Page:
4. Regina Jonas' story is swallowed up by the Shoah. There are times when a significant historical event eclipses all other stories that orbit it. One would be hard pressed to find a more significant event within Jewish social memory. Geller writes, "Though her thesis—“Can a Woman Be a Rabbi According to Halachic Sources?”—received praise from her teachers, none of them agreed to ordain her, including Rabbi Leo Baeck, the leader of the Jews in Germany, who wasn’t willing to jeopardize the unity of the Jewish community as the Nazi threat was intensifying." Perhaps then, Jonas' story was in the process of eclipse even before the Shoah but already within its force of gravity.

5. Finally, it would be counterproductive to create an either/or with the mnemonic frameworks discussed above. We should not think that the framework of gendered commemorative practice will entirely explain the form and function of Jonas' story. Nor should we think that the framework of Shoah commemoration tells the whole story. Mnemonic frames overlap. Indeed whenever a historical figure occupies a monolithic frame in collective memory, you can almost always be sure that the memory of that figure has been unhelpfully reduced.

I am grateful to Rabbi Geller for her short but impressive article. I will be considering this fascinating story for a long while.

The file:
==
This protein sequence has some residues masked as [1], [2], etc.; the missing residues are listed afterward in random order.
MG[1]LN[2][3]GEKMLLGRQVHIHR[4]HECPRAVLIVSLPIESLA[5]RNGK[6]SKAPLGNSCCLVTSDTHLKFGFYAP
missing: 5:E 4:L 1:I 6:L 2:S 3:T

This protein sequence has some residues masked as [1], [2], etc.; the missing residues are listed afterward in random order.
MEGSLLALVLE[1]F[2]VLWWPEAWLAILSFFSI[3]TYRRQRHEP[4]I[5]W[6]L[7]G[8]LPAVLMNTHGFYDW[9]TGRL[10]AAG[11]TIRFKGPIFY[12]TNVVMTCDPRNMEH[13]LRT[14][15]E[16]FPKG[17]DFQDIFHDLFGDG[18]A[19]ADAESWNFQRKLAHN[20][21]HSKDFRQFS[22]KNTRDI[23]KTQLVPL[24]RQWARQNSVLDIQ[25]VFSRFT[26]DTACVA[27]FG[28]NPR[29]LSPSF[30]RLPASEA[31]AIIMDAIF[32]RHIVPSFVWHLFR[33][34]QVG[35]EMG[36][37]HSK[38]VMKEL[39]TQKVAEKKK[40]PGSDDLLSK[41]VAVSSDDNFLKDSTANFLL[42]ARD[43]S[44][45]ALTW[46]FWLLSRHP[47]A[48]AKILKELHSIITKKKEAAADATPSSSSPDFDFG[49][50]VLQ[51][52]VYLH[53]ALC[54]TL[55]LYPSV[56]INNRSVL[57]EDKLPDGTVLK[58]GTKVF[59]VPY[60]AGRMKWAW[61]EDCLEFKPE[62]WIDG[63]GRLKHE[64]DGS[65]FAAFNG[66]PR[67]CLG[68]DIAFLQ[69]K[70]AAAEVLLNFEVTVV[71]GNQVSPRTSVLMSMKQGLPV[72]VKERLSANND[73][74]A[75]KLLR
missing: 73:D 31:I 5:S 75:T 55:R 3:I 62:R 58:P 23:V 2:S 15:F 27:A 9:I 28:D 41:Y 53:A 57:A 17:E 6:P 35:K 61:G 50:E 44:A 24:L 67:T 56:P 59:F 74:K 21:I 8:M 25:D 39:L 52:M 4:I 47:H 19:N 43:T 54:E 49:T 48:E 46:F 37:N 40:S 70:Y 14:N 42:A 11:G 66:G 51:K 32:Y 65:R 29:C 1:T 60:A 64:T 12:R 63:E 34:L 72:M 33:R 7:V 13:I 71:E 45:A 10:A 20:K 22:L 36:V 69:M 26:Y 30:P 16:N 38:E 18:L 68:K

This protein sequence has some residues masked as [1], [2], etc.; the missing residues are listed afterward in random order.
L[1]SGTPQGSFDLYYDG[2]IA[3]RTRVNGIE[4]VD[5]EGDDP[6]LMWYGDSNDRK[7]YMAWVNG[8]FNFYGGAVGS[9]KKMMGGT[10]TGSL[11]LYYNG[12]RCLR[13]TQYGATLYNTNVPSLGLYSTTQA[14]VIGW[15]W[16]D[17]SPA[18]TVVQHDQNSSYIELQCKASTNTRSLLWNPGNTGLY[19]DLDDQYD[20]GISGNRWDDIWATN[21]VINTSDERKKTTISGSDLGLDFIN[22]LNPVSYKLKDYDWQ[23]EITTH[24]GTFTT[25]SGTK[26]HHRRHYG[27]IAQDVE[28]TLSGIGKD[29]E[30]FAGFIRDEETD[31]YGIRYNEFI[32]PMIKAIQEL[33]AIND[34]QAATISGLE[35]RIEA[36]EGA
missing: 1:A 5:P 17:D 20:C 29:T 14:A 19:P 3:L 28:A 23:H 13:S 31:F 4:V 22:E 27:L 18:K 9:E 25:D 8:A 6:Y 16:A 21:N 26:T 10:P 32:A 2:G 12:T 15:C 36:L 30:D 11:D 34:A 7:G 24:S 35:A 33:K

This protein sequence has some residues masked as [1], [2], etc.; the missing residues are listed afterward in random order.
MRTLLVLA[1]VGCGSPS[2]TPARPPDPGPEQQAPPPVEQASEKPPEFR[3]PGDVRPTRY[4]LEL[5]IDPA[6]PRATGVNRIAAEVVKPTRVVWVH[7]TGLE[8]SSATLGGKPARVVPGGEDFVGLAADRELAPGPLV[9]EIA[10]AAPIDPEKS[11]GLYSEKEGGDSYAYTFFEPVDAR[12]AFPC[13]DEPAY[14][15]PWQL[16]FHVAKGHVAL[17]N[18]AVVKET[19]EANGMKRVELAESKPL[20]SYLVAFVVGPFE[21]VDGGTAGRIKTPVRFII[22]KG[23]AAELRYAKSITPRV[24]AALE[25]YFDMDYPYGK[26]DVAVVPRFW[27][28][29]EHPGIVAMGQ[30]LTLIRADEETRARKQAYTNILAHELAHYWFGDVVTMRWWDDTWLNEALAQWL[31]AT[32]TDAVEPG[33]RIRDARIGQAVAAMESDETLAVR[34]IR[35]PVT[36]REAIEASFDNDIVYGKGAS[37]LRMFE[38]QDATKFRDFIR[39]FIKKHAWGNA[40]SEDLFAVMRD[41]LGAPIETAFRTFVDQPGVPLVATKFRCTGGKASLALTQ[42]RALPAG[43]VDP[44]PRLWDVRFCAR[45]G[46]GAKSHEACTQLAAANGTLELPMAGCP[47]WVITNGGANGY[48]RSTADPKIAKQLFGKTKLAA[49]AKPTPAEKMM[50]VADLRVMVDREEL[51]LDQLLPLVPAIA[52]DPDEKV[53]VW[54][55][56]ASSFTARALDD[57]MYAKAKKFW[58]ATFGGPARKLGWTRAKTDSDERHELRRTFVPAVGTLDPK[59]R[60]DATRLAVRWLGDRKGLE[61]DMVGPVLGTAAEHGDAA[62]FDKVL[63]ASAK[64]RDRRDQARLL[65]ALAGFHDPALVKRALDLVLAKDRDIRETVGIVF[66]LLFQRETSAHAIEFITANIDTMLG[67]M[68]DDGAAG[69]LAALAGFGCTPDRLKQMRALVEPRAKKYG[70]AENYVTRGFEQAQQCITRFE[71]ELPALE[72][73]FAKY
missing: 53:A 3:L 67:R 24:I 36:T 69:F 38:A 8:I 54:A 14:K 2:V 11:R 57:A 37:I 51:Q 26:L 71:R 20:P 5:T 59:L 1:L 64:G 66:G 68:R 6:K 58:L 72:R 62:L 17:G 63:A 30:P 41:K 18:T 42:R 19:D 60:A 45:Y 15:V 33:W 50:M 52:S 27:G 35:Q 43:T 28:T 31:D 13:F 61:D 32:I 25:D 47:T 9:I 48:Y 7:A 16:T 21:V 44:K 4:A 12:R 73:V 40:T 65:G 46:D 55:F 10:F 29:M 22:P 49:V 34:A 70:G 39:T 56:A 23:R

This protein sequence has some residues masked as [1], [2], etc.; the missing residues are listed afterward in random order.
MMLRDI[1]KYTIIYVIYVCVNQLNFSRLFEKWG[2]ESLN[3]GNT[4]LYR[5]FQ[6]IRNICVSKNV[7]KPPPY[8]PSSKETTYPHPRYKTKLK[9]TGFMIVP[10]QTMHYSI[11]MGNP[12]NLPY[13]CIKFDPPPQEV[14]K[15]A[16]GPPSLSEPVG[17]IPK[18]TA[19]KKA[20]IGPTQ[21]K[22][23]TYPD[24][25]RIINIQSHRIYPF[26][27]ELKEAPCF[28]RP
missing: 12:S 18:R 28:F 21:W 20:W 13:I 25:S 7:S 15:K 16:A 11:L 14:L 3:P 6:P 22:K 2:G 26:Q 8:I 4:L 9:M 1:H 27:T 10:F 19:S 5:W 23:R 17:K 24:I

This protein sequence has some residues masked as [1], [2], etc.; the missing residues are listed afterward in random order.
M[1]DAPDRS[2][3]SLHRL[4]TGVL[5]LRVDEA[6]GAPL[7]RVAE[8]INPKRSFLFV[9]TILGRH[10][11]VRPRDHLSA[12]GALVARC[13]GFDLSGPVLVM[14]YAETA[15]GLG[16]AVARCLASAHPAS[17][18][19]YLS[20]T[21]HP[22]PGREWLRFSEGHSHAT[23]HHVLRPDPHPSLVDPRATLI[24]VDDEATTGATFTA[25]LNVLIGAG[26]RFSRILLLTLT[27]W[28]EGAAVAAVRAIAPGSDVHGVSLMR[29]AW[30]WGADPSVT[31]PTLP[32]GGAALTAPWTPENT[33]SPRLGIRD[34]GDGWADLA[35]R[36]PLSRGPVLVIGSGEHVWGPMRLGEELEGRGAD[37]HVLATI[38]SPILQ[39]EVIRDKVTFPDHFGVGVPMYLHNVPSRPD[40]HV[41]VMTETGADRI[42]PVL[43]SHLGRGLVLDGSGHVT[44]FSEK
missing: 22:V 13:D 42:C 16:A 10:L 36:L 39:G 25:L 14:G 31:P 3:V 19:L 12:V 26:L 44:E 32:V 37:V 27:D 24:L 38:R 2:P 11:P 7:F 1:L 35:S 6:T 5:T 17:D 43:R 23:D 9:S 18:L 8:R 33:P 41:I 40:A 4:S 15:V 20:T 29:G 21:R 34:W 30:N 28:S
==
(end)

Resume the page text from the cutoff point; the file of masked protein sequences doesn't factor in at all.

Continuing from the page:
Saturday, October 18, 2014

Quarterly Quote of the Month about Jesus for this Week

God and His only Son
Paid a courtesy call on Earth
One Sunday morning
Orange blossoms opened their fragrant lips
Songbirds sang from the tips of Cottonwoods
Old folks wept for His love in these hard times

“Well, we got to get going,” said the restless Lord to the Son
“There are galaxies yet to be born
Creation is never done
Anyway, these people are slobs here
If we stay it’s bound to be a mob scene
But, disappear, and it’s love and hard times”

                          ~Paul Simon

Friday, October 17, 2014

AAR/SBL Gathering

If you plan on attending the AAR/SBL annual meeting in San Diego, stop by and introduce yourself. James McGrath has more details here:


Thursday, October 16, 2014

Joy in Mudville

Looking forward to Tuesday night:


The Allison Rule for Reading: Three New Books; One Oldie

In scholarship, and this has been true for a very long time, we are tempted to privilege newer research. There are good reasons for this. Old assumptions ought to be questioned, new material evidence ought to be considered, we ought to learn from interdisciplinary and previously ignored voices, etc. This, of course, does not mean that newer is better, only that rethinking old problems tends to be a good thing.

I learned recently that Prof Dale Allison instructs his students to find a ratio between old and new research to guide their reading. For example, you might decide to read one old book for every three new books, or one old article for every four new articles. I thought that this is an interesting way into the problem of media saturation. After all, it is impossible to read everything that is published. Even if you're able to read everything in your given field of research, the interdisciplinary nature of academia is means that you must discern which books to leave on the shelf. The danger, of course, is that books that are dated land at the bottom of the priority list.